Windfaerer - Solar
Self released
Melodic Black/Death Metal
7 songs (36'23")
Release year: 2012
Reviewed by Alex
Surprise of the month

I have first encountered Windfaerer with their 2-track demo Glorybound a few years ago and remember liking their take on melodic black/death metal with a touch of authentic folk melodies. Having missed the full-length which came afterwards, I am back to Windfaerer now, when they are still searching for their destiny with another self-released EP named Solar.

An outlet for the musical aspirations of the mainman/vocalist/guitarist/bassist Michael Goncalves, Windfaerer is probably translated something like “traveler on the wind”, and with Solar the band journeys a lot, spanning quite a few of melodic extreme metal influences. It is if they are taking the Island of New Jersey, USA, where they are from, and moving it into the middle of North Sea, to catch the gales which would come in equal measure from Scandinavia, British Isles, and maybe even a whiff or two from France.

Beginning to build the ominous wall of guitars on the short instrumental opener The Mortal Flare, A Glimpse of Light comes out with a full-on double bass rush with the blast being turned on subsequently. Almost flaunting melodic riffs in your face A Glimpse of Light could fit on a latter day Immortal or Lord Belial, but the textured sound invokes Wodensthrone. In a touch of experimentation, A Glimpse of Light also has some of Alcest euphoria, only it is a lot more ill-omened in its feel.

Michael Goncalves is proud of his Spanish origins, so maybe my geography placing of Windfaerer is somewhat off, but many of the cuts on Solar could fit Scandinavian blueprint just as much as they can be at home on the Iberian peninsula with their well-defined prideful melodic riffs (Worlds of the Self, In the Shadows of Giants, The Morning Star). If Worlds of Self and The Morning Star bring on more of the personal struggle feeling, In the Shadows of Giants, title befitting, begins with a strong thundering doomy march. Perhaps it is because Michael pours a lot of his soul into Windfaerer, or maybe it is because black metal sung with a Latin accent requires it, some of the vocals on Solar appear overly vomitous, reminding me of a now-defunct Mexican band Buried Dreams (see their epic track Gods of Fire on the album Perceptions for reference and compare it with Windfaerer on Worlds of the Self).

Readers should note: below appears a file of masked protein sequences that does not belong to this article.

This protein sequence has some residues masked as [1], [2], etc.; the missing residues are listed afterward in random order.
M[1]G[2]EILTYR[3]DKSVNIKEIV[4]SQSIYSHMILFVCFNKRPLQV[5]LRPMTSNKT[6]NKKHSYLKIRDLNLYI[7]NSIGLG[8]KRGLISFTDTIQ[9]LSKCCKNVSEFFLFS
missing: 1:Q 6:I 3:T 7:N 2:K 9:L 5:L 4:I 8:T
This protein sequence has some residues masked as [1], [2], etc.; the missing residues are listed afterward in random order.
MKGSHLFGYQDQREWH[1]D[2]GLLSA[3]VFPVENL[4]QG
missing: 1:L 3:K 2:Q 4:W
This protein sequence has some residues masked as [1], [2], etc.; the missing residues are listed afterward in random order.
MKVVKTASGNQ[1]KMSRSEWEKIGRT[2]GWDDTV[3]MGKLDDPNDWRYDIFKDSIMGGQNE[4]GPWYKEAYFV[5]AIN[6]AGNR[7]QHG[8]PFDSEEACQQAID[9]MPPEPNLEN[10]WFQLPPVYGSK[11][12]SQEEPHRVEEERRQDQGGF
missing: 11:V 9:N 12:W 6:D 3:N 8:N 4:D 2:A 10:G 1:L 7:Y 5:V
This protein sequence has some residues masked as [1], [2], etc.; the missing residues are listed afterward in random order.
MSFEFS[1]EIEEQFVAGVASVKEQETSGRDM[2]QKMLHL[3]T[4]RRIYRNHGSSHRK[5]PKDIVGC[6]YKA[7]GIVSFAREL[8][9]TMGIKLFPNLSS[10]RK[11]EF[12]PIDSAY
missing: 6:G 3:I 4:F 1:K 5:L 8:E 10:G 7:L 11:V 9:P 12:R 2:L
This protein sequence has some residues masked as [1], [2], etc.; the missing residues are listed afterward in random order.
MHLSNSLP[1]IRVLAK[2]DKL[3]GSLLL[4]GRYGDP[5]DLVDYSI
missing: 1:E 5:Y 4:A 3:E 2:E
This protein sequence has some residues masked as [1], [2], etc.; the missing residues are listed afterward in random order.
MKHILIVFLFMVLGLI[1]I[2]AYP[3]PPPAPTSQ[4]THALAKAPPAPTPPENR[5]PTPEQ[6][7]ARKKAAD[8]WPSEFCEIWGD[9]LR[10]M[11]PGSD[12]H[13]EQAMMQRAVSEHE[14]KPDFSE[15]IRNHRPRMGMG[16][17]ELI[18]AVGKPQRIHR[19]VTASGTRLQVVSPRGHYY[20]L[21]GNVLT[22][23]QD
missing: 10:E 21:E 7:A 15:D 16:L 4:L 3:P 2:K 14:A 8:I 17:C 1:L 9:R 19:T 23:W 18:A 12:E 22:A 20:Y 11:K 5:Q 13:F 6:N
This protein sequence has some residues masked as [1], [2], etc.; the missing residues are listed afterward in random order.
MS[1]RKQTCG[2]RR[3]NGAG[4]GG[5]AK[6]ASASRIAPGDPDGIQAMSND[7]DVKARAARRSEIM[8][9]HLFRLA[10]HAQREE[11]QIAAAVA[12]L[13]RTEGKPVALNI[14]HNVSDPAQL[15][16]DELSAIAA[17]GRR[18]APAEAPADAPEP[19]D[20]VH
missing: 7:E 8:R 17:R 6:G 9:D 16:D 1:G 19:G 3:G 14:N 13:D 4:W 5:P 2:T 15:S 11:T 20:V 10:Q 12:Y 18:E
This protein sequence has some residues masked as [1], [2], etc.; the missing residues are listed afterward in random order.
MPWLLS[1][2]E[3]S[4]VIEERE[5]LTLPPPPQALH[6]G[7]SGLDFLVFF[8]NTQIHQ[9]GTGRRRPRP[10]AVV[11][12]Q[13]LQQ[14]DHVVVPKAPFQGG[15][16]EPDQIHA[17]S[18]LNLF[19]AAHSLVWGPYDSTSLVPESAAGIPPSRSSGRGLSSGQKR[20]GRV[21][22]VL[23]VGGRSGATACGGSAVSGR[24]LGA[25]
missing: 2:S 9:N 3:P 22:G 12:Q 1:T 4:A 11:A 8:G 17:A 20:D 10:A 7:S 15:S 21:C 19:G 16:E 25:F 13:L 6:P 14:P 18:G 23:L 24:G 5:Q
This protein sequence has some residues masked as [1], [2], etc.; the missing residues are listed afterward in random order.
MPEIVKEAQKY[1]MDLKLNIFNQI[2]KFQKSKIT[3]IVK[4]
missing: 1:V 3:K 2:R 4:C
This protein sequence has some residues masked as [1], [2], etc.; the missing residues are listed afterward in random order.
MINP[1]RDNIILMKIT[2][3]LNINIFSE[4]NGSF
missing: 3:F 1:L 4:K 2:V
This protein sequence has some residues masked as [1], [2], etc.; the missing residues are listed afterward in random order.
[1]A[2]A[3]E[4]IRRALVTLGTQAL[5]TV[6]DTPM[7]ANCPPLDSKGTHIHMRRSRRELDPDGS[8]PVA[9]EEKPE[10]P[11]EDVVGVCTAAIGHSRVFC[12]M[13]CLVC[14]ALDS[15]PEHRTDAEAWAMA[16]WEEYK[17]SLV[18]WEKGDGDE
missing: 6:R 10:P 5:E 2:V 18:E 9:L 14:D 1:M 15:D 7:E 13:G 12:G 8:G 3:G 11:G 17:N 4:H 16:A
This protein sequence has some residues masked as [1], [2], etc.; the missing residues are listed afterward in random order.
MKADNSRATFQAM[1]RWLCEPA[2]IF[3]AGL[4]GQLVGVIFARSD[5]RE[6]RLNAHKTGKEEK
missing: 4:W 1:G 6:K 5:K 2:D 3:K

My two favorite tracks on Solar are the epic Blackened Voids and another short instrumental flamenco inspired A Moura Encantada. Blackened Voids goes from intense blasting black metal in its verse to an almost happy melody chorus, to die suddenly into an acoustic interlude, after which a violin completely takes over. The instrument is simply tremendous in this song, growing strong and most muscular you would ever hear a violin sound. A Moura Encantada is a welcome respite and decompression afterwards.

With a plenty of talent and ideas in its kegs Windfaerer deserves your attention. Not sure if it is by design that the band continues on in the self-releasing mode, but if it is the lack of label support I have heard a ton worse signed to a number of underground labels proliferating melodic black metal. There is certain originality to Windfaerer sound, and definitely a lot of dedication from its members.

Killing Songs :
Worlds of the Self, Blackened Voids, A Moura Encantada
Alex quoted 85 / 100
Other albums by Windfaerer that we have reviewed:
Windfaerer - Alma reviewed by Andy and quoted 83 / 100
Windfaerer - Tenebrosum reviewed by Alex and quoted 79 / 100
Windfaerer - Glorybound reviewed by Alex and quoted no quote
0 readers voted
You did not vote yet.
Vote now

There are 0 replies to this review. Last one on Mon Aug 20, 2012 10:19 pm
View and Post comments